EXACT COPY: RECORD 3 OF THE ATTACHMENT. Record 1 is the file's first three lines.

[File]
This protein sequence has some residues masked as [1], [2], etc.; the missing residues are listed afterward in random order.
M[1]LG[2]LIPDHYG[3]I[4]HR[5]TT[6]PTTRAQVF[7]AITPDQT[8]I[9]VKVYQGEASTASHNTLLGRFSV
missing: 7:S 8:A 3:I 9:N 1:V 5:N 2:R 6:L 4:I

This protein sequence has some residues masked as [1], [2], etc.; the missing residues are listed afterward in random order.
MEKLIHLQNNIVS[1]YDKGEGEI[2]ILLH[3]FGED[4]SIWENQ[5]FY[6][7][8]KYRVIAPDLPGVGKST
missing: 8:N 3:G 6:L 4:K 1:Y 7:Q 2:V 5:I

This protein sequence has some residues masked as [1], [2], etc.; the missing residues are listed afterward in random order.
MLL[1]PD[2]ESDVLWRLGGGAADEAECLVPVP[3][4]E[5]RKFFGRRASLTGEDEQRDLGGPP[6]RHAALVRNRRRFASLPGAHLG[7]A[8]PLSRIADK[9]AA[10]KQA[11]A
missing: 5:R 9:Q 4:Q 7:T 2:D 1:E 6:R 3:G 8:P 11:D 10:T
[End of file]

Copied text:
This protein sequence has some residues masked as [1], [2], etc.; the missing residues are listed afterward in random order.
MLL[1]PD[2]ESDVLWRLGGGAADEAECLVPVP[3][4]E[5]RKFFGRRASLTGEDEQRDLGGPP[6]RHAALVRNRRRFASLPGAHLG[7]A[8]PLSRIADK[9]AA[10]KQA[11]A
missing: 5:R 9:Q 4:Q 7:T 2:D 1:E 6:R 3:G 8:P 11:D 10:T